Unesco gives children a voice to share stories of hope and sustainability

This is the first year the Middle East is taking part in the organization's children's writing competition

Voices of Futures Generations child authors with their books. Courtesy Emirates Airline Festival of Literature 
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What does the future look like in the eyes of a nine-year-old? Maybe if we could tap into a child's sense of wonder, we could rehabilitate our own. And if we imagine a better world, maybe we could help lay its foundations.

This is, in part, what the writing initiative, Voices of Future Generations, held under the patronage of the Unesco, aims to accomplish. The global competition, which has been running since 2014, was developed to give children a platform to voice their hopes and aspirations for a sustainable future – all through the written word. Since its launch, the programme has published 12 books featuring children's writing, including an anthology of eight short stories and 11 individual books.

For the first time, the Middle East will be taking part in the competition with a target to support 20 story submissions in both Arabic and English. The Emirates Literature Foundation is the consultant for the initiative in the Gulf, under the patronage of Sheikha Hissa Hamdan bin Rashid Al Maktoum, who is the regional UN Goodwill Ambassador.

The competition is open to all children aged eight to 12. Winners will have the chance to join a global council of prize-­winning child authors, and have their work featured online and in inspirational books that will be sent to schools and libraries around the world. Submissions are free of charge and will run from January to April next year.

"The hunt is on for original and imaginative adventure stories that draw attention to children's rights and to sustainability," says Isobel Abulhoul, chief executive and trustee of the Emirates Literature ­Foundation. "The judges will look for creativity and imagination. Stories showing characters that overcome challenges, as they must in all good adventure tales."

A group of judges in Dubai, which comprises of a team of educators, Abulhoul and Sheikha Hissa, will conduct the initial shortlist of stories. The 20 finalists will then be reviewed by the Voices of Future Generations International Commission and other Goodwill Ambassadors. One story from the Gulf will be published in the book. However, all shortlisted authors will be awarded certificates along with gold, silver and bronze medals.

Abulhoul’s advice to parents and teachers is to encourage children to think about the future they want to see. “They can also look at some of the child’s favourite stories and try to identify what they like about it. Encouraging children to visualise a more sustainable world through their imagination and adventurous spirit is a brilliant starting point.”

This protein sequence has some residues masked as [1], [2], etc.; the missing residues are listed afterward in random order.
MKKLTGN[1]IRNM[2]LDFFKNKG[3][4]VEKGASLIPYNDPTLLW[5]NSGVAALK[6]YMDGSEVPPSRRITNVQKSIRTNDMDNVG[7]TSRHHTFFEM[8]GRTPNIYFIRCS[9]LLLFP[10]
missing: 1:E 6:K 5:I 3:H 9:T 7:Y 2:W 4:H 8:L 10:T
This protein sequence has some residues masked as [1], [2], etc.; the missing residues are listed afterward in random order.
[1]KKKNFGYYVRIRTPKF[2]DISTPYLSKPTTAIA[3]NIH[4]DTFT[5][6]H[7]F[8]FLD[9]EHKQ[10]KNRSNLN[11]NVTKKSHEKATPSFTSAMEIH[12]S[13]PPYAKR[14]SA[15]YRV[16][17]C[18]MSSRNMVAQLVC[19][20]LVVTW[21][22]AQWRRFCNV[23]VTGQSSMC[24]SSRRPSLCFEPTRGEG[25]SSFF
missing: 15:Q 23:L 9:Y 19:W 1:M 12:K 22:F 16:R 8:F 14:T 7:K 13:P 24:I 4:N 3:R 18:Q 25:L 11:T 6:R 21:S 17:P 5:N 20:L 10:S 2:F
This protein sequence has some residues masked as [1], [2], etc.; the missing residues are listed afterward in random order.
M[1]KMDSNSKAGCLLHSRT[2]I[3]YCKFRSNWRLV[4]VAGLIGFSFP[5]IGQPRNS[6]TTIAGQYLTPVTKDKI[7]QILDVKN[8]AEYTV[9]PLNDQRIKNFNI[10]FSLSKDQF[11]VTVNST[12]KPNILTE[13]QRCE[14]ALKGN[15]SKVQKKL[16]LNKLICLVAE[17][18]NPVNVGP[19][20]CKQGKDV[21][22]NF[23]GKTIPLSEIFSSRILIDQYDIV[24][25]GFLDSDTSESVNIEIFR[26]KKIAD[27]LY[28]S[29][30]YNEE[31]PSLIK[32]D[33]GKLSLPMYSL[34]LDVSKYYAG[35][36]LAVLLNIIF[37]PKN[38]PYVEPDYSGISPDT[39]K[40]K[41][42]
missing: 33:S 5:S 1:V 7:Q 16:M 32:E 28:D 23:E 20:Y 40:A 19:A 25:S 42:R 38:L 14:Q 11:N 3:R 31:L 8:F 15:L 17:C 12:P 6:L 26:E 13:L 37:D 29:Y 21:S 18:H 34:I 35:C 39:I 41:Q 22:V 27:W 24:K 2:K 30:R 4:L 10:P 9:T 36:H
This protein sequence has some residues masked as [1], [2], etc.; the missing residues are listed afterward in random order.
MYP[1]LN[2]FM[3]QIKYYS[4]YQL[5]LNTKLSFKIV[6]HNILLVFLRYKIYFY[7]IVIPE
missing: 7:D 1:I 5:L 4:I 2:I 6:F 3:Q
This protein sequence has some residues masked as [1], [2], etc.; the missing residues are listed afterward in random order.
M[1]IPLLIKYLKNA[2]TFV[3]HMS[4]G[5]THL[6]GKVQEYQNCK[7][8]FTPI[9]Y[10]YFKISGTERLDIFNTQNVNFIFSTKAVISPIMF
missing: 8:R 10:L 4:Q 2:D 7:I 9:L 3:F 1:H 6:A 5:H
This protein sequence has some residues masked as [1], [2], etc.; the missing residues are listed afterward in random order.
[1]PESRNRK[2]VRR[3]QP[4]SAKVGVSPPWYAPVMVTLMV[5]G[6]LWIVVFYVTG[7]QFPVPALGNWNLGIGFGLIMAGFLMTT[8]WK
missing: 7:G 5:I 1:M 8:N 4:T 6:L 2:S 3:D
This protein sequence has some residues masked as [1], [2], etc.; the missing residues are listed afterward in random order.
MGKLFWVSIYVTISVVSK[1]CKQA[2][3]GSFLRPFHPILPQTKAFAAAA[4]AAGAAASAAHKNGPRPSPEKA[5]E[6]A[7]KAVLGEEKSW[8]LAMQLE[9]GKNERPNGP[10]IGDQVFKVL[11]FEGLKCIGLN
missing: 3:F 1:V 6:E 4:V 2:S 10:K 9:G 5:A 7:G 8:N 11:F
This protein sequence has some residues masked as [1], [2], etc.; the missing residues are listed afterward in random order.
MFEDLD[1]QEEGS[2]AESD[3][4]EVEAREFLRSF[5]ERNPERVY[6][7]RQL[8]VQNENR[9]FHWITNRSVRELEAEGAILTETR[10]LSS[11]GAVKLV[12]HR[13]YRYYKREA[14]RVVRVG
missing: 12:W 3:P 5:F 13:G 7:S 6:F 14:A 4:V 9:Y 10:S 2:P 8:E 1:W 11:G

Judges will consider a story's theme, character development and plot. The stories, Abulhoul says, should animate a vision for a sustainable future. They should also stimulate positive feelings of hope and possibility for the main protagonist, while the plot should hook the reader with the urge to find out how the challenge is overcome by the end of the story.

Portrait of Isobel Abulhoul (Photo by Antonie Robertson)

“I think it is important for children, their parents and teachers to focus on how to tell a good story. It often starts with an idea, a character, and then a journey through the tale. I would never worry about ­spelling or punctuation, but on the creative ideas,” Abulhoul says, adding that the most important tip is to write. “The more that a child writes down their ideas, becomes familiar with how to use words to set a scene, the better their written work will become.

“Stories should be written from a child’s point of view or be about an adventure that a child character experiences. They must feature themes around children’s rights and sustainable development. It is key that stories include the writer’s vision for a sustainable future,” Abulhoul adds.

I think it is important for children, their parents and teachers to focus on how to tell a good story. It often starts with an idea, a character, and then a journey through the tale.

The Emirates Literature Festival will be running workshops for teachers on how to get children involved in the annual competition.

"The workshops for teachers and parents will focus on tips for creative writing overall, as well as the UN Sustainable Development Goals and Children's Rights." The children's workshops, which will be held on Saturdays or as an after-school activity on weekdays, will focus on ­story-building, inviting children to practice their writing in the lead up to the submission deadline date.

“Children’s workshops work better in smaller groups, so we will host no more than 20 children at a time.”

Stories can be submitted by students, parents and teachers through the Voices of Future Generations Arabia website. More details can be found at www.elfdubai.org/en/vofg